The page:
One other note. While Harper is technically correct that it was a bipartisan effort to maintain the filibuster, all four Democratic Senators who supported that effort represent states whose residents predominantly vote GOP. They were: Mark Begich (Alaska), Max Baucus (Mont.), Heidi Heitkamp (N.D.), Mark Pryor (Ark.)

JohnH

If Harper is right about Obama having shot his wad, perhaps the upside is that he won't be able to gut Medicare, Social Security, civil service and military pensions, like he seemed so eager to do...

Of course, that presupposes that Democrats could muster 41 votes to do a filibuster of Obama's cuts. When was the last time that Senate Democrats managed to rally 80% of their own party behind programs that they claim to hold sacrosanct?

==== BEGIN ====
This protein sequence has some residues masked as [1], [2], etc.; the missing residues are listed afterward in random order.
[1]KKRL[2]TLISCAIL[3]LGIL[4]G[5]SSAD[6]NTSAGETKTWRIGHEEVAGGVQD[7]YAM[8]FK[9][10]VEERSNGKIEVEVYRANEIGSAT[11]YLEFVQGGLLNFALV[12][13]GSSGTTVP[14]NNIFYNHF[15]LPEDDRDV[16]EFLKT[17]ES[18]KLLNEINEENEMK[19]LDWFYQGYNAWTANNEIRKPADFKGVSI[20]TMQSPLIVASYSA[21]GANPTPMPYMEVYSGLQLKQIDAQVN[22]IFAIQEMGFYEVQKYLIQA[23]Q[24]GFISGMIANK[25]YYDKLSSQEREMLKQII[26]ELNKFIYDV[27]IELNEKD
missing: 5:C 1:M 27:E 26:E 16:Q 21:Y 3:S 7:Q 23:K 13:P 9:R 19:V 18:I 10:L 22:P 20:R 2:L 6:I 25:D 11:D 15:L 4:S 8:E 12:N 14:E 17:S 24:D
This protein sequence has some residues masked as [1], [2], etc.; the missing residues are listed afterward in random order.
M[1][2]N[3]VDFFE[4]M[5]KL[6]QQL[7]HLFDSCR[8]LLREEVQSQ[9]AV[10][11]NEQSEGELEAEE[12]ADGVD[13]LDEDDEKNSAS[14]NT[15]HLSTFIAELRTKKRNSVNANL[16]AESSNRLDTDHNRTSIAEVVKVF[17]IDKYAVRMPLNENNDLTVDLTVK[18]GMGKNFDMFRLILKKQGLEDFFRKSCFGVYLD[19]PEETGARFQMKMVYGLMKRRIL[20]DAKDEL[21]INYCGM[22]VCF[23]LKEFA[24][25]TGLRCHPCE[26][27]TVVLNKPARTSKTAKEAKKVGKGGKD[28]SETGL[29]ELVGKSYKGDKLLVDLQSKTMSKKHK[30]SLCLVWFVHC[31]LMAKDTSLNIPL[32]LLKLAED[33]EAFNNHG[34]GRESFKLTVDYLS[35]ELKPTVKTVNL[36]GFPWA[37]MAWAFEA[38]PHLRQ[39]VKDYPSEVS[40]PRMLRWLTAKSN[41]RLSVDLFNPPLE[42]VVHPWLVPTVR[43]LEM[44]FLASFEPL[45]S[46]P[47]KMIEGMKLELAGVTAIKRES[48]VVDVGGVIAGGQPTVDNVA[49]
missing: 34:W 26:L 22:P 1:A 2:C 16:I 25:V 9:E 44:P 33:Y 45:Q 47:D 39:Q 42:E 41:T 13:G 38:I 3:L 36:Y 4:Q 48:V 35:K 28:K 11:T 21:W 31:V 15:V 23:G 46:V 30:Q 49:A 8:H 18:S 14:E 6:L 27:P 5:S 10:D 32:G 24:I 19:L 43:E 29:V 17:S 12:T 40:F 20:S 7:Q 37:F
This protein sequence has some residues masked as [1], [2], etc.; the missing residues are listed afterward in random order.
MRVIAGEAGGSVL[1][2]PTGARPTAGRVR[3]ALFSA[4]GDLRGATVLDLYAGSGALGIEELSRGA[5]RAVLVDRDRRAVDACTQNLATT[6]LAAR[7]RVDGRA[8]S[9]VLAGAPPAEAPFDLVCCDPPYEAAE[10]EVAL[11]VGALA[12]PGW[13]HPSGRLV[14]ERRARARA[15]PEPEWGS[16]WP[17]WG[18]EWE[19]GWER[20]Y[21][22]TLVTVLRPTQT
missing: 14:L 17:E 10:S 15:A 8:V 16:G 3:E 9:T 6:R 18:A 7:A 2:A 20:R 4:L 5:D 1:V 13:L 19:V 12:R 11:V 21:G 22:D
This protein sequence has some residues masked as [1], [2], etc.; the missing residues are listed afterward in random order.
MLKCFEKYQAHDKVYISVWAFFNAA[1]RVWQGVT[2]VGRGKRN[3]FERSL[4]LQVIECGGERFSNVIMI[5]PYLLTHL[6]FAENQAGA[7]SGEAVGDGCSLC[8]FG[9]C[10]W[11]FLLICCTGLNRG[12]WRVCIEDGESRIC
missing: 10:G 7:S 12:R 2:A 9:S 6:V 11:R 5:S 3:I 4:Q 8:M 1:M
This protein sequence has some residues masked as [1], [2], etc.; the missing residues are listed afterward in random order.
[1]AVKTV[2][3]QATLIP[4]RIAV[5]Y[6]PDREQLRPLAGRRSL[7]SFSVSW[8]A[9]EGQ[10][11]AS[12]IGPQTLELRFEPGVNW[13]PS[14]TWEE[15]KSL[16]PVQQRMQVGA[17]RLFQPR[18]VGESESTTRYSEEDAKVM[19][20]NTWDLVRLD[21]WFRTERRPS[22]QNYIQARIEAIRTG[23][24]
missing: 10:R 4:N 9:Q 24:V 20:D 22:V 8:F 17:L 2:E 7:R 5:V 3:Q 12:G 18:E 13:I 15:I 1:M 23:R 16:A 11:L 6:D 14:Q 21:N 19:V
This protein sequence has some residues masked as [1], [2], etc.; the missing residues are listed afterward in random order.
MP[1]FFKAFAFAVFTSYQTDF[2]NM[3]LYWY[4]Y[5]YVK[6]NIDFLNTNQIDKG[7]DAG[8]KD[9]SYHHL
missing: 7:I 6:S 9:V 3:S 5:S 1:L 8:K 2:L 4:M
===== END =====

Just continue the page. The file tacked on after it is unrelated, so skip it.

different clue

I feel the same way. Only I feel his economic policies are far "rightward" of the liberal Rockefeller Republicans. His relentless attacks on Social Security, his relentless preservation of the main body of the Bush Tax cuts against all opportunities to let them sunset naturally, his co-engineering of the "sequester" to extort us into giving in to cutting Retirement Survival Benefits, his surprise plan to sell the TVA(!); all look to me like he came in with a radical privatization agenda. It seems like he wants to be America's Yeltsin. How many Democrats can't see that through the "D" after his name? How many Democrats are secret Yeltsinizers themselves?

Fred

"Great American legislative initiatives .... the Sherman Antitrust Act, ... Social Security ... were all passed with small majorities."